First published in the UK by Grant Richards on the 23rd April 1914.
The first of my Essential General Election Reads for 2017.
I registered my copy of this book at BookCrossing
Where to buy this book:
Buy from independent booksellers via Alibris
Buy the ebook from Amazon.com / Amazon.co.uk
Buy the paperback from Speedyhen
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How I got this book:
Swapped for on the book exchange at Camping El Naranjal
My rating: 3 of 5 stars
In writing this book my intention was to present, in the form of an interesting story, a faithful picture of working-class life--more especially of those engaged in the Building trades--in a small town in the south of England. I wished to describe the relations existing between the workmen and their employers, the attitude and feelings of these two classes towards each other; their circumstances when at work and when out of employment; their pleasures, their intellectual outlook, their religious and political opinions and ideals.
The action of the story covers a period of only a little over twelve months, but in order that the picture might be complete it was necessary to describe how the workers are circumstanced at all periods of their lives, from the cradle to the grave. Therefore the characters include women and children, a young boy--the apprentice--some improvers, journeymen in the prime of life, and worn-out old men.
I designed to show the conditions relating from poverty and unemployment: to expose the futility of the measures taken to deal with them and to indicate what I believe to be the only real remedy, namely--Socialism. I intended to explain what Socialists understand by the word 'poverty': to define the Socialist theory of the causes of poverty, and to explain how Socialists propose to abolish poverty.
It may be objected that, considering the number of books dealing with these subjects already existing, such a work as this was uncalled for. The answer is that not only are the majority of people opposed to Socialism, but a very brief conversation with an average anti-socialist is sufficient to show that he does not know what Socialism means. The same is true of all the anti-socialist writers and the 'great statesmen' who make anti-socialist speeches: unless we believe that they are deliberate liars and imposters, who to serve their own interests labour to mislead other people, we must conclude that they do not understand Socialism.
I am always intrigued by real novels that earn a mention in other novels I've enjoyed so, when The Ragged Trousered Philanthropists cropped up in the entertaining audiobook A Very British Coup, I made a mental note to keep an eye out for a copy. I was nearly put off by the sheer volume of this volume - it is well over 700 pages - but as it was a Penguin Modern Classic I assumed they would know a good book when they published one and so took a chance on it. I only later realised what an important place this novel holds in the history of British socialism which is why I am blogging this review on the 1st of May and in the run-up to the General Election.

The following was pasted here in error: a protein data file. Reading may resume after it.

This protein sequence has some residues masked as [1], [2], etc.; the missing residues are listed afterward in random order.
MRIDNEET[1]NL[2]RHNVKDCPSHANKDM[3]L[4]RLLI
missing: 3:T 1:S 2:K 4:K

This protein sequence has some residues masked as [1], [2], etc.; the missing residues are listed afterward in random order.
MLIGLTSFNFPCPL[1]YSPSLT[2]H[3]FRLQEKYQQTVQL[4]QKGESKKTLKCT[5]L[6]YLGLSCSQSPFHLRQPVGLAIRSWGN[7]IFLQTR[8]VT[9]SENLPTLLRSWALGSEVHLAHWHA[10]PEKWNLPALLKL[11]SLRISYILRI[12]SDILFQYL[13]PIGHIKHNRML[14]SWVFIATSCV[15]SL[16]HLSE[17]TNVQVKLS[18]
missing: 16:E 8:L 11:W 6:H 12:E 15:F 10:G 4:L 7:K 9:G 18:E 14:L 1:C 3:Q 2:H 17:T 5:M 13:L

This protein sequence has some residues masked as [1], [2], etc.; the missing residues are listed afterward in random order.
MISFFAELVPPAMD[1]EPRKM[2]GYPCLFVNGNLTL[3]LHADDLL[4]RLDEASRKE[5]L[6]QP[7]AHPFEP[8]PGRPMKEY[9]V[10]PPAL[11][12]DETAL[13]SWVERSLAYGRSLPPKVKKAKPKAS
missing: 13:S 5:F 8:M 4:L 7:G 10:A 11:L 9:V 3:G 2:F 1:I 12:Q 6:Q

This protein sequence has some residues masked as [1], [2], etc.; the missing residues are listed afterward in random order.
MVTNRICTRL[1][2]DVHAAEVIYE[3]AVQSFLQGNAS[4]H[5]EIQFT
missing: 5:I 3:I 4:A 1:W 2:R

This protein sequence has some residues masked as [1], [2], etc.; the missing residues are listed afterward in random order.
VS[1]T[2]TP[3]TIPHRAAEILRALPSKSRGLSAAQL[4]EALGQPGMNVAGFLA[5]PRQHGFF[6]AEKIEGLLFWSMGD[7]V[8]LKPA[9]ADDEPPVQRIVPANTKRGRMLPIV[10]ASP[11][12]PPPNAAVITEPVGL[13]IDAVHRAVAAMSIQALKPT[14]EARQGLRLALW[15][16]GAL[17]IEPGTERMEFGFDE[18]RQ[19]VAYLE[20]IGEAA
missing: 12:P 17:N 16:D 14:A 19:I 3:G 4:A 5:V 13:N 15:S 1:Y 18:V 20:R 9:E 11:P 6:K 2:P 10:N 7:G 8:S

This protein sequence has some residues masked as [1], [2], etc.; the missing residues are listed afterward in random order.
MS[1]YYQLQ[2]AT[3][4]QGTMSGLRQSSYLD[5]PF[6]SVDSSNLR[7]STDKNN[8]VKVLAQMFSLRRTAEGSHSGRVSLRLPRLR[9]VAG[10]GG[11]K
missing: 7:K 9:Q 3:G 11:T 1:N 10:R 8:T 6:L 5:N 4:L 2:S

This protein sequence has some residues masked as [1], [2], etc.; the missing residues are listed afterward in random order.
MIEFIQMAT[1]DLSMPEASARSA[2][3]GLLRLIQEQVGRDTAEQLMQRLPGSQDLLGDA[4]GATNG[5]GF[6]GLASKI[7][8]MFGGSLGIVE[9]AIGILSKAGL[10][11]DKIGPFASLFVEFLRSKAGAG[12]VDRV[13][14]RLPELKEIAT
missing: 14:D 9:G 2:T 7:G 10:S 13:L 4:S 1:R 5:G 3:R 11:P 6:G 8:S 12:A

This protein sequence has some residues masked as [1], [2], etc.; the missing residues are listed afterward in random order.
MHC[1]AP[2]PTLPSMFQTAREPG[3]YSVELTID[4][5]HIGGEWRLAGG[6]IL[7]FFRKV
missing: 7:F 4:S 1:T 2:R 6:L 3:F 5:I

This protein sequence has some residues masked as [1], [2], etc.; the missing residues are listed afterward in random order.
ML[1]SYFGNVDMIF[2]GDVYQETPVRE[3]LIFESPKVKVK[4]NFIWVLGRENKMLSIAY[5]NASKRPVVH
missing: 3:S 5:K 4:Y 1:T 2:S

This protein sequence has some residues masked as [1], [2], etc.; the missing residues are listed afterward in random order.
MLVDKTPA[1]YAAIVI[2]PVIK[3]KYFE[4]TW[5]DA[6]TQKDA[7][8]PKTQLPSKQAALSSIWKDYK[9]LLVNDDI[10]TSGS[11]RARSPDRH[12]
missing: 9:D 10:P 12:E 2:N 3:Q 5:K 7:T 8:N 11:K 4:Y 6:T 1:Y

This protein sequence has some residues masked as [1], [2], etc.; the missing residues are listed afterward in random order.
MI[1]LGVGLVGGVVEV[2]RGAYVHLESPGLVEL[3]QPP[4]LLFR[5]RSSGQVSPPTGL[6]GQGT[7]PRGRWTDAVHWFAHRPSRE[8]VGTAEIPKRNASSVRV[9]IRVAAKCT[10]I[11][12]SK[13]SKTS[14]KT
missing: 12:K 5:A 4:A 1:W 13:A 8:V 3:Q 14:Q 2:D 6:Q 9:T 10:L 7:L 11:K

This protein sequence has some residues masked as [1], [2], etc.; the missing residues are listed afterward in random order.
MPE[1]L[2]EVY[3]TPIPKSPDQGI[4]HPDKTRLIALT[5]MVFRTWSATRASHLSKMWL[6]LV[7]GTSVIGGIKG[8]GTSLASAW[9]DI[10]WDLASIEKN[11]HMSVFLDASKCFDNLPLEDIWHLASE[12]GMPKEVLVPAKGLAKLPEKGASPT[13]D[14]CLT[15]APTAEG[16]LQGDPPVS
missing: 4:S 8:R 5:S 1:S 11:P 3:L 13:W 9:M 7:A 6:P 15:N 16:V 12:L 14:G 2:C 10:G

The Ragged Trousered Philanthropists is set in a faintly disguised Hastings. We have visited there a few times so I was interested to learn about the town as it was a century ago. Tressell sets his tale among a crew of poor painter-decorators who work amid conditions of almost overwhelming poverty and deprivation. The characters of the workmen and their bosses are well-drawn and easily believable although with a tendency to over-exaggeration at times. Descriptions of the workmen's homes and clothing are heart-rending and I didn't really previously understand just how harsh life could be prior to the introduction of the Welfare State. I remember the subject being exposed in Orwell's The Road to Wigan Pier, but somehow fiction can often make situations more 'real' than factual books.
The best parts of this story are the conversations over the dinnertime tea pail. These are sometimes humorous or angry or desperate, and it is where the ensemble cast really comes to life for the reader. Unfortunately, the book also contains a vast amount of lengthy solo speechmaking and narrative political preaching which makes sense in the tale once around, but these passages and arguments are repeated again and again and again. Tressell wrote The Ragged Trousered Philanthropists to promote his own political belief in socialism - at this period almost pure communism - and frequently allows either his enthusiasm for the new or his anger at the old to run away with him. This is a shame as it makes what could be a fascinating and powerful novel into a longwinded diatribe that ultimately loses its impact. I have given it three stars as much of the actual storyline, physical descriptions and scenes are brilliantly written, but the whole book is easily 300 pages longer than it needs to be.
Search Lit Flits for more:
Books by Robert Tressell / Contemporary fiction / Books from England